An economic analysis of steam boiler explosions in the nineteenth-century United States

Date of Completion

January 1993


History, United States|Economics, General|Economics, History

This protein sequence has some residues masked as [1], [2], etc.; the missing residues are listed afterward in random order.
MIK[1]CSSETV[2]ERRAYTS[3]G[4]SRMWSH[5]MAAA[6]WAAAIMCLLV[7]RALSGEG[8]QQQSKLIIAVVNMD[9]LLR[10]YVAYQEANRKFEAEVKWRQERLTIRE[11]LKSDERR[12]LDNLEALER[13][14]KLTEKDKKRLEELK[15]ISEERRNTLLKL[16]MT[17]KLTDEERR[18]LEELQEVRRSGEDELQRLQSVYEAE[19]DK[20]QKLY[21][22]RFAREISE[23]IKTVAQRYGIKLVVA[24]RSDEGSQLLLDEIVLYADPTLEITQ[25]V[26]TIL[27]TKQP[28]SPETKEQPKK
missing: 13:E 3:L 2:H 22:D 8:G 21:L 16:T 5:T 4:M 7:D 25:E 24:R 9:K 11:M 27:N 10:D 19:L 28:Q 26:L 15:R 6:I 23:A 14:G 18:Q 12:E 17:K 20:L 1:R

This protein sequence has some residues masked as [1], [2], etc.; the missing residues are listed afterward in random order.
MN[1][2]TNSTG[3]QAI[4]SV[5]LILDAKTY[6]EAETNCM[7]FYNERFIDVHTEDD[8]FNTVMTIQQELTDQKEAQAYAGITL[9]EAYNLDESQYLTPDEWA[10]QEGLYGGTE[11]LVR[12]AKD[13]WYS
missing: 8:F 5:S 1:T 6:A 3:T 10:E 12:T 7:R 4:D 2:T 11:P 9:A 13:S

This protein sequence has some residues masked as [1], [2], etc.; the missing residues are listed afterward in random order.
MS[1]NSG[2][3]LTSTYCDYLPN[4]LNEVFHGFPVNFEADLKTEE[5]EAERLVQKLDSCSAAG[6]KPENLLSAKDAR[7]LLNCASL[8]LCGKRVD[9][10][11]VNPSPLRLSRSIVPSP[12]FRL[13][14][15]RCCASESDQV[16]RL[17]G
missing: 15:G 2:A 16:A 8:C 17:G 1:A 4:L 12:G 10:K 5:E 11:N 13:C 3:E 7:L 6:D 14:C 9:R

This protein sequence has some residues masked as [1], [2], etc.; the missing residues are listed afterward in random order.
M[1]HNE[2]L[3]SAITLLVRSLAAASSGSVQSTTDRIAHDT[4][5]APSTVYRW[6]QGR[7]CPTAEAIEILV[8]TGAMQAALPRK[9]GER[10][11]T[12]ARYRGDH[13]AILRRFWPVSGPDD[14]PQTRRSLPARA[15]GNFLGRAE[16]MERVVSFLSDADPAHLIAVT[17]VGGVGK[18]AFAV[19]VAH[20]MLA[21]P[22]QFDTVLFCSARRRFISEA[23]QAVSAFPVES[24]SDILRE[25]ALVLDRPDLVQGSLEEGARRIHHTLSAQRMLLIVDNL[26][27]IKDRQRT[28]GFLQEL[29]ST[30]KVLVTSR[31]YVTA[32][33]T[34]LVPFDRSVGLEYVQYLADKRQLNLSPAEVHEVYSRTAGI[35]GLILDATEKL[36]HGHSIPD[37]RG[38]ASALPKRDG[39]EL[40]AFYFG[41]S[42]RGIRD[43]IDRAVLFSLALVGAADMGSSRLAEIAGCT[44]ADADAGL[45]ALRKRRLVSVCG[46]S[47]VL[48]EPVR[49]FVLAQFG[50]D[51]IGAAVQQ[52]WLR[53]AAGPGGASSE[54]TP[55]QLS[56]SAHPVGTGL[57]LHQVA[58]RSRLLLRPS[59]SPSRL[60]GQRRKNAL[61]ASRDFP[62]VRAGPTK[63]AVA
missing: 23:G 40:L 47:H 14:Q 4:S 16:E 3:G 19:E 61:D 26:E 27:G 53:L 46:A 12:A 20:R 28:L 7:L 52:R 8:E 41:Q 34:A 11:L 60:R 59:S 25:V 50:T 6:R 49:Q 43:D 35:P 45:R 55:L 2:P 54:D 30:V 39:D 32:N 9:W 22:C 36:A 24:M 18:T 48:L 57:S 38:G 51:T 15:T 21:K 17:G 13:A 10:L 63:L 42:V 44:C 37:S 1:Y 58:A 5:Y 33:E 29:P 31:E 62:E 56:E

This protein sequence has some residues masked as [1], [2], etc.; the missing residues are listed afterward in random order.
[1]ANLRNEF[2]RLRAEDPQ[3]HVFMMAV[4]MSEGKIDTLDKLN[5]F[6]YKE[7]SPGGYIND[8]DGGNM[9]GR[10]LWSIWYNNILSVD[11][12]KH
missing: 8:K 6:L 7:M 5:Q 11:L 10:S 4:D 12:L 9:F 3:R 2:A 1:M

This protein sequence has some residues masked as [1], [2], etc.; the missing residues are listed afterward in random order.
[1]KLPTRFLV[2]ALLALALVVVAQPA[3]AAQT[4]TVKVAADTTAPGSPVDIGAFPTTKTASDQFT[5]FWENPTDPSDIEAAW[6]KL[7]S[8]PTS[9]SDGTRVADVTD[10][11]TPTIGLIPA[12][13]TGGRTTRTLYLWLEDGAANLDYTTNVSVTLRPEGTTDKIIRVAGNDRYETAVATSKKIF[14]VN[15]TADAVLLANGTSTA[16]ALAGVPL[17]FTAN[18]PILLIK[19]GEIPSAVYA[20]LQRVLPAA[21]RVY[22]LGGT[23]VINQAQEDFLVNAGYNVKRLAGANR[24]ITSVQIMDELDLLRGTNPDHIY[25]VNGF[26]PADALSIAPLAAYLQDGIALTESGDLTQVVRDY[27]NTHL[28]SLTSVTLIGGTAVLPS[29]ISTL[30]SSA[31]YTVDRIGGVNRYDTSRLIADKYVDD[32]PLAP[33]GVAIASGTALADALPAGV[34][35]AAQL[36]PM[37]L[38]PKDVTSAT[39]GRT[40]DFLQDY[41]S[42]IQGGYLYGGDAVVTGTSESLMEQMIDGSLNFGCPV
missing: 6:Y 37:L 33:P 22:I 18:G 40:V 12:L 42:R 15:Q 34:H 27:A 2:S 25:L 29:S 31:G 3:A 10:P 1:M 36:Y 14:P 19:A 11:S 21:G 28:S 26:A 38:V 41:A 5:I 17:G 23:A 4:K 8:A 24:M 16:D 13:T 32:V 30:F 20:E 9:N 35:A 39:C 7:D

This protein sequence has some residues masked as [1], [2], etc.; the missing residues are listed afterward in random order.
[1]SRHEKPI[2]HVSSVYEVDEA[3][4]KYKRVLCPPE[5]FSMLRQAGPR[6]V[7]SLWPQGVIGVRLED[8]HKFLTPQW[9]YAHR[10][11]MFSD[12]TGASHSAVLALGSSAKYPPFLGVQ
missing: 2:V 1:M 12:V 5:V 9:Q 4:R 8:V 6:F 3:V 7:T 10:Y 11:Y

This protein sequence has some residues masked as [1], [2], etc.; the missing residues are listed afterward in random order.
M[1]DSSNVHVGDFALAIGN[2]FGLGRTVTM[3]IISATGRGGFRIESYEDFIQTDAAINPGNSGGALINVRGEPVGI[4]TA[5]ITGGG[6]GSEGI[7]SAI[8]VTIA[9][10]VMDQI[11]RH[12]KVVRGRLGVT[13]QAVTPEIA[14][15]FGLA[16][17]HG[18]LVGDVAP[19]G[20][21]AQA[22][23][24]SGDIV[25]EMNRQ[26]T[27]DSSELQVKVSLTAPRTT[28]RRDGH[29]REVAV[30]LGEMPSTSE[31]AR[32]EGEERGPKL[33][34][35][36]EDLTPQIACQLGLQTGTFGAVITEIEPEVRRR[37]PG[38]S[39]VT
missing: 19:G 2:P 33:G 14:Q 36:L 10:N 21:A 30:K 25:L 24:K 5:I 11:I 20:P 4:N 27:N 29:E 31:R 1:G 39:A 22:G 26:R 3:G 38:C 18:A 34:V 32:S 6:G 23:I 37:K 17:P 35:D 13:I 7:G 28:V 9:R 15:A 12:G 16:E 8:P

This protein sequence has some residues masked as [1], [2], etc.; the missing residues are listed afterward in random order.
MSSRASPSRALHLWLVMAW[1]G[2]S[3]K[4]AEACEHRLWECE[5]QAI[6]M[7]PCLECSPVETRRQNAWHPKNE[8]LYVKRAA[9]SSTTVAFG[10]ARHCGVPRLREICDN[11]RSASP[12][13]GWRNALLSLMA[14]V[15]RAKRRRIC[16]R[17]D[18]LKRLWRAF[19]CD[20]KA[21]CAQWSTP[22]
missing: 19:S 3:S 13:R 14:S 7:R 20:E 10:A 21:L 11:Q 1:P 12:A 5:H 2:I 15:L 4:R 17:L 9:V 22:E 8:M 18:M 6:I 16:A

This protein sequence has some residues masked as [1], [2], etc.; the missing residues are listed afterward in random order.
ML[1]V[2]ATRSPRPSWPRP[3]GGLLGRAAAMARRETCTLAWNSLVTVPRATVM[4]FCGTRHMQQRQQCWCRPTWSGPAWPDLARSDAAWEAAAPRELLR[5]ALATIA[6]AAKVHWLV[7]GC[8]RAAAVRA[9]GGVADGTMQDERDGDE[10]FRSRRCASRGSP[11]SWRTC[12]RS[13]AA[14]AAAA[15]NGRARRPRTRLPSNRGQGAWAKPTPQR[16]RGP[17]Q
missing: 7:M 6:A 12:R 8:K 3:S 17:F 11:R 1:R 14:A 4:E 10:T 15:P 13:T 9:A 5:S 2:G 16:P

This study is an institutional analysis of steam boilers on western river steamboats in the nineteenth century. Thus far, the literature on boiler explosions characterizes them as an example of market failure. The literature also reaches a general consensus that not only was government intervention via safety regulation necessary, but that, with the passage of a safety act in 1852, it was also effective.^ In this study, I examine other determinants of safety in addition to regulation. The institutions examined range from technological advances in boiler construction and management to changing legal relationships, trends in business organization, and markets for insurance.^ I also undertake the first systematic effort to gauge the true safety record of steam boilers. This required creating a data base of over 3300 western river steamboats. These estimates allow me to examine the long-term (1825 to 1860) trends in explosions and deaths per million people (passenger + crew) miles.^ The most important conclusion of this study is that steam boilers on western river steamboats exhibited a long-run trend toward increasing safety. That is, explosions and deaths on a per mile basis decreased throughout the 1825 to 1860 period.^ In fact, a number of institutional changes help explain the long-run trend of increasing safety. Important advances in the science or steam (facilitated by government sponsorship of private research) led to better boiler construction and management techniques. Advances in metallurgy allowed wrought iron to replace cast iron as a construction material for small pieces of the boiler like boiler heads and pipes.^ Another set of institutional changes militated for increased safety as well. Changes in business organization coupled with changes in statutory and common law, made it easier to sue steamboat owners. Law and economics literature explains how imposing liability where liability was previously avoided ought to lead to increasing levels of precaution.^ When considering the affect of these determinants of safety, it is essential to examine them together, rather than individually. As a group, not only are they significant in terms of safety, but that they were also in place by 1850--the eve of the most stringent safety regulation. This fact alone must be carefully weighed before crediting the 1852 safety act with too much causative force. ^